Marines sending new amphibious vehicles to Japan in the summer

by Vern Evans

WASHINGTON — Marines in Japan will receive the Corps’ new amphibious vehicles for the first time in the summer.

Twelve amphibious combat vehicles will arrive at the Okinawa, Japan-based 4th Marine Regiment in July, Col. Tim Hough, the Corps’ program manager for advanced amphibious assault, said on Wednesday at the Modern Day Marine conference in Washington.

“That’s important because now we’ll be in distinct geographical locations,” Hough said, adding that the Corps was ready to handle the challenges that would arise from having the amphibious combat vehicles spread out for the first time.

The update about the movement of vehicles to Japan was one of several the Corps and manufacturer BAE Systems unveiled at the Modern Day Marine conference.

BAE Systems already has fielded 184 amphibious combat vehicles to the Marine Corps, but only to the 3rd Assault Amphibian Battalion and the Assault Amphibian School, both located at Camp Pendleton, California, according to Hough.

The amphibious combat vehicle allows Marines to travel from the Navy’s amphibious ships to shore and then roll onto land. It is replacing the amphibious assault vehicle, which had been in service since the 1970s.

After the amphibious combat vehicles were involved in multiple rollovers in 2022, in which no injuries were reported, the Marine Corps temporarily pulled them from operations in the surf zone. The service determined the mishaps happened because Marines hadn’t gotten sufficient training on how the amphibious combat vehicle differed from its predecessor vehicle, which has tracks rather than wheels, a flatter hull and a smaller size, among other design differences.

In 2023, the Marine Corps started recertifying vehicle operators and maintainers based on a new training curriculum.

The amphibious combat vehicle program is set to hit a few other milestones in the coming years.

The command-and-control-focused variant is scheduled to reach initial operating capability in fiscal year 2024′s third quarter, which ends July 1, according to Hough. The Corps expects the variant with a 30-mm cannon will reach initial operational capability in 2026, Hough said.

The assistant Marine commandant, Gen. Christopher Mahoney, said in January that amphibious combat vehicles would deploy with the 15th Marine Expeditionary Unit from California in the spring.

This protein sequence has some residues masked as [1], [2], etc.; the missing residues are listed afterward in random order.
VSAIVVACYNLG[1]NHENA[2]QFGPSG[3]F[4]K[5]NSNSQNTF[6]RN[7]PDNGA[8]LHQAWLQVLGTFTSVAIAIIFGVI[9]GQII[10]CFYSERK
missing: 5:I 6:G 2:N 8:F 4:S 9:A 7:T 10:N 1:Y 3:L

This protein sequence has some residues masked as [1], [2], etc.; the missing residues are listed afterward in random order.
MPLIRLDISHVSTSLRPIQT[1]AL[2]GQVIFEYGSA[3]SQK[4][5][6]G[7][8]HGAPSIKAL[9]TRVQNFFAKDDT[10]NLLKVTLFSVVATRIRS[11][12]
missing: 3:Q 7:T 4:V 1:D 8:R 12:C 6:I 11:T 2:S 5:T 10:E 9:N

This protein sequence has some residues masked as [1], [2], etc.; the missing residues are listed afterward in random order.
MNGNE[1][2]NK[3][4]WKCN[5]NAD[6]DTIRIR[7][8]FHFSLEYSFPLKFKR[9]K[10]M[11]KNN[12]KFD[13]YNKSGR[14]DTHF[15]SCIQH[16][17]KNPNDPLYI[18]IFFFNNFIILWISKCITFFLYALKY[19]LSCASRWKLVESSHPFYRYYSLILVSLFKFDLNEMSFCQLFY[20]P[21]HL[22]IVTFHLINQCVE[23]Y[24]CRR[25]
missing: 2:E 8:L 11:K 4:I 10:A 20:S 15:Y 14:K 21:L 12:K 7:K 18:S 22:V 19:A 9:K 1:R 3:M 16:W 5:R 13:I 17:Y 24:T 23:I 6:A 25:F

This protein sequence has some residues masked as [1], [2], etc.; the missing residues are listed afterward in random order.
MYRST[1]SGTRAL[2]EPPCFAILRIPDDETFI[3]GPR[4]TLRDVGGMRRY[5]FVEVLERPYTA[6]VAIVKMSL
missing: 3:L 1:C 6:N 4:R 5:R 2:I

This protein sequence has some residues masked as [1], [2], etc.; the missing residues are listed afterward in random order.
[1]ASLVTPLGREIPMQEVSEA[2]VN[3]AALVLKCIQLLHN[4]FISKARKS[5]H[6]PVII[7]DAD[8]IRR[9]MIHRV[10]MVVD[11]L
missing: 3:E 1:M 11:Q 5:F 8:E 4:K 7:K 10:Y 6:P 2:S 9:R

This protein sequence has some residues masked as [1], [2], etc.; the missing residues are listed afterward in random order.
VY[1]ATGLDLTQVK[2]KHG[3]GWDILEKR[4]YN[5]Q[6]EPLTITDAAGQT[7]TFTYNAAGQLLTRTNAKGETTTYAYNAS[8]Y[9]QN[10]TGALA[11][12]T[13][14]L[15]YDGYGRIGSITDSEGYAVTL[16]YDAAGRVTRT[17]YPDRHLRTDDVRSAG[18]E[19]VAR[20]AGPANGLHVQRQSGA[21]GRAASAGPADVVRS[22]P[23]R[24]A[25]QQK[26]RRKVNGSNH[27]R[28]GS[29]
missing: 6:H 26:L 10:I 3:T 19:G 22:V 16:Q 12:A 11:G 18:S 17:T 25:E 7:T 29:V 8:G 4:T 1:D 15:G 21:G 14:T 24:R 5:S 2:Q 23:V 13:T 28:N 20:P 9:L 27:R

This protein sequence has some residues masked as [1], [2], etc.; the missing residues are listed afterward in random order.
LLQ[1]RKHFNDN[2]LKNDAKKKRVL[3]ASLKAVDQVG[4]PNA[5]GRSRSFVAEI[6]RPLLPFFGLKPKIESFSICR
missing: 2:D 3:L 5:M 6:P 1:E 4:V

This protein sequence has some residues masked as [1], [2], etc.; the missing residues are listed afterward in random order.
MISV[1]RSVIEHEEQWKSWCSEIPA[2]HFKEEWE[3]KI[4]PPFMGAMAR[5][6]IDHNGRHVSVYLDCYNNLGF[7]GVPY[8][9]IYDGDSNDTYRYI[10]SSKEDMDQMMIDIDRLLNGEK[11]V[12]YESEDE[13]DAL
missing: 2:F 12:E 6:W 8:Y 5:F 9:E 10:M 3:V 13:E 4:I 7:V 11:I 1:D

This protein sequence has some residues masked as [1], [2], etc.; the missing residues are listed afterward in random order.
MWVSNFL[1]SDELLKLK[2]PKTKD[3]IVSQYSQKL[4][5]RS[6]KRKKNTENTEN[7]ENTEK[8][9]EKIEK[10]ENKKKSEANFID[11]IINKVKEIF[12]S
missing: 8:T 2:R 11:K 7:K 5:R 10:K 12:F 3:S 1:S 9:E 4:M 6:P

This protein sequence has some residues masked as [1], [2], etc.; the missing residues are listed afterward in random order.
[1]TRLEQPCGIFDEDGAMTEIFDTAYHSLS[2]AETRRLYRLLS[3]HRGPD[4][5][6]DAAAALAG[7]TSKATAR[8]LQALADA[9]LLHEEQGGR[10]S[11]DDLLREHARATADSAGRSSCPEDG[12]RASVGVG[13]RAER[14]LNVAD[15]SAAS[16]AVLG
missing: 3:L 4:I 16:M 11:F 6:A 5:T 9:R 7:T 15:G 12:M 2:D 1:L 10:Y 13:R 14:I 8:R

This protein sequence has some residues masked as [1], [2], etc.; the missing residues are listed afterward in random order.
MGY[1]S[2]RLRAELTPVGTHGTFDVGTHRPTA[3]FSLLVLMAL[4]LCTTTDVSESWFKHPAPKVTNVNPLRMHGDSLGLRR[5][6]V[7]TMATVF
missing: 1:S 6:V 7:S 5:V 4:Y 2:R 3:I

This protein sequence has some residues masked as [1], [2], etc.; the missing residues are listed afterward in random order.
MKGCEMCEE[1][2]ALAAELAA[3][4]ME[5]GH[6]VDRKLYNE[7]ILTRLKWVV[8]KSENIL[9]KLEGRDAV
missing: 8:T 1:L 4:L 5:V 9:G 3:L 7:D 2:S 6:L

Outfitting vehicles with new tech

At the same Modern Day Marine trade show where Hough delivered his update, the company showed off the amphibious combat vehicle variant with the 30-mm cannon — this time equipped with an integrated combat system, which takes in information from sensors linked to other platforms and gathers it all on one interface.

The idea is to assemble information instantaneously through a network rather than relying on radio communication, said Garrett Lacaillade, vice president of amphibious vehicles at BAE Systems.

When BAE Systems demonstrated the system from within the vehicle on Monday, the sensors were filming from drones and other platforms at locations around the trade show. The sensor arrayed the live feeds of exhibitors’ booths and unsuspecting attendees on one screen, as in a Zoom call.

After BAE Systems’ Jesse Swangnete selected a target on the screen, the cannon moved to the appropriate angle.

Lacaillade said the Marine Corps seems “interested” in the system but has not yet issued any contract.

Junior Marines have tested out the system, though, and they have been able to figure out how to operate it with a few hours of training, according to Swangnete.

“They’ve grown up with the Xbox mentality,” he said.

Irene Loewenson is a staff reporter for Marine Corps Times. She joined Military Times as an editorial fellow in August 2022. She is a graduate of Williams College, where she was the editor-in-chief of the student newspaper.

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